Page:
Weather reports

The wind was honking up again, with low rain clouds scudding across the skies and gales blowing up the west coast of England and across Scotland. We had been having trouble getting weather forecasts. The new owner of Nada, due to meet us in the Azores, had supplied an Iridium satellite phone with software to download weather to my laptop, but to date the phone had not talked to the laptop. When close to shore, we could get weather from the VHF radio, but farther offshore we were flying blind. We wanted something better than this to cross the Bay of Biscay, notorious for its sudden gales and dangerous seas, especially with so much weather activity in the vicinity.

I have a friend, Lee Chesneau, who at the time was one of the weather forecasters for the National Weather Service at their excellent Ocean Prediction Center. I gave Lee a call and arranged a schedule to get reports and advice via the satellite phone. “You need to get south as quickly as possible�VbCrLf, he advised. “You’ll see northwest winds of Force 6 to 8 for the first day, but then it should ease. Once you get down to 45� north, you should have northeasterlies all the way.�VbCrLf

Heavy going

We had one more stop to make at Porthallow, a small village on the coast a few miles south of Falmouth. Here we visited the local Yanmar dealer to pick up some essential spare parts for the engine and squeezed in a final pub lunch at the Five Pilchards.

From Falmouth it’s around 1,200 miles to the Azores on a southwesterly heading. In the expectation of nasty conditions we added an EPIRB, handheld VHF radio and GPS to the ditch bag and headed out to sea.

The wind and seas were coming out of the west. Before we cleared The Lizard, the final headland on the coast of England, we had three reefs in the main with the genny well rolled up. We pushed Nada as close to the wind as was practical while still maintaining a boat speed of 6 knots. Even so, we were being driven south of the rhumb line to the Azores. The challenge was to make enough headway to the west to enable us to clear the shipping lanes off Ushant, the westernmost headland in France, without having to tack.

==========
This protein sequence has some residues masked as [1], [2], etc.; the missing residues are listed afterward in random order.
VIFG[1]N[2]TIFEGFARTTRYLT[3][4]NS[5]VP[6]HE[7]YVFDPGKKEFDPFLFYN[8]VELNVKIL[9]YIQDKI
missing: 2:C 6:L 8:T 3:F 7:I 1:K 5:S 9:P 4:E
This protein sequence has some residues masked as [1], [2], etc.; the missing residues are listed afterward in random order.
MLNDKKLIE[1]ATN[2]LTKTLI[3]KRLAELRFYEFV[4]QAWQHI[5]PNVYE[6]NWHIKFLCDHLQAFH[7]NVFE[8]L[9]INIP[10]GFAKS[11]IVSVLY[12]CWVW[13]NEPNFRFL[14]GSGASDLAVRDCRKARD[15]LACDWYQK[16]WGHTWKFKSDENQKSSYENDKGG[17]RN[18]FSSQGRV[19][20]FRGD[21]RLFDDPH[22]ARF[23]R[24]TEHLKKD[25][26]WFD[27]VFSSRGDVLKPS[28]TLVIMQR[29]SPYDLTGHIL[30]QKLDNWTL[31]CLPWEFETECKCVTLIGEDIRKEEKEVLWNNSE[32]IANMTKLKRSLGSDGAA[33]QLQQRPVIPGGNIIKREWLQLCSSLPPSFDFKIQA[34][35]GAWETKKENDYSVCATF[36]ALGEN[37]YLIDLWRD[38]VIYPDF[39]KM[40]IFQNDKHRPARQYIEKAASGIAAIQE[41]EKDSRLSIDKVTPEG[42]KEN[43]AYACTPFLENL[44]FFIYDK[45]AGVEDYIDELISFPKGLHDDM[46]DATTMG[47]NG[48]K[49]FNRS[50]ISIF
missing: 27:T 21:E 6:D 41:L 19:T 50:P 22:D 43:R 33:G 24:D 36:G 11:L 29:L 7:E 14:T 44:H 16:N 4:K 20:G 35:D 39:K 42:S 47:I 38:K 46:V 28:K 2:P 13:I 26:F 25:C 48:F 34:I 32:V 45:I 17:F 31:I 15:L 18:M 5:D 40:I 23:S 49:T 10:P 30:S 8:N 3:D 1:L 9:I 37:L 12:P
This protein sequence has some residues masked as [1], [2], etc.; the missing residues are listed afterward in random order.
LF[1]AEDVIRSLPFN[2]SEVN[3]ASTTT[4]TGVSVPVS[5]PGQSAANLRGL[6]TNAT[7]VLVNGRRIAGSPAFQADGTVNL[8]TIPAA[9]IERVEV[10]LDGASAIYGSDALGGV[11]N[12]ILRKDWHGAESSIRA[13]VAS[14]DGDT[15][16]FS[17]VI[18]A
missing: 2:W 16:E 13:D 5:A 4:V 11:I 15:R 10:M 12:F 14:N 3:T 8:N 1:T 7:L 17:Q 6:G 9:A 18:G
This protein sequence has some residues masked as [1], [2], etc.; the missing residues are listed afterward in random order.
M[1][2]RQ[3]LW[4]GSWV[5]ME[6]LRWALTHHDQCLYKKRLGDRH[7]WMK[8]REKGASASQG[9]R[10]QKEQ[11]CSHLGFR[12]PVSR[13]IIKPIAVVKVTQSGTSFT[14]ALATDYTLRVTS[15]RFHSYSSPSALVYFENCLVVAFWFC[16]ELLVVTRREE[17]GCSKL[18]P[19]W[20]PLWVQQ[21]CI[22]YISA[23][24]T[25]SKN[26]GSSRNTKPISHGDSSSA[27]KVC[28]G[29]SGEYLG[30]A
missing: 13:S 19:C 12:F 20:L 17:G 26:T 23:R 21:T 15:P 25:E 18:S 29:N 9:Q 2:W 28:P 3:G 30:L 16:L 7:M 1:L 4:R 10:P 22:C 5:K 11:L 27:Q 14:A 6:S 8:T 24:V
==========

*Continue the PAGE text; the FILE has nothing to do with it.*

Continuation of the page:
The rail was well down, with the occasional sea foaming up the side deck. The waves were relatively short and steep. Nada is a terrific sea boat, but even so, every once in a while we came down fairly hard and the motion was decidedly uncomfortable. However, within 12 hours the wind began to ease and by daylight we were clear of Ushant. We soon had the reefs out in light and variable winds before the wind once again filled in from the west-northwest.

For the next five days we found ourselves between the mid-Atlantic high and a relatively strong low-pressure system over the Iberian Peninsula. The wind remained more or less in the west-northwest, putting it well forward of the beam, mostly Force 4 to 6. It was five days of reefs in and out, sheet lead cars forward and back, and outhaul, vang, traveler and halyard trimming. Fortunately, the crew are all keen sailors and enjoyed the challenge of keeping Nada moving. The helming was left to the Monitor wind vane until a control line chafed through, after which we fell back on the autopilot. The Monitor is particularly good in shifting wind conditions because it keeps the sails in a constant alignment with the wind.

Chris has an iron stomach, whereas the rest of us are susceptible to seasickness. He took the cooking upon himself. Pretty much regardless of the conditions, he treated us to a cooked dinner every night, fried breakfast some mornings and excellent ploughman’s lunches.

Six days out of Falmouth the first distant sight of Terceira in the Azores produced that knee-jerk reaction of modern sailors – the mobile phones came out! Dolphins jumped high out of the water alongside, with a flock of birds wheeling overhead and fishing in their wake. The sun put in a brief appearance for the first time in a week. The crew was getting frisky as we closed the coast.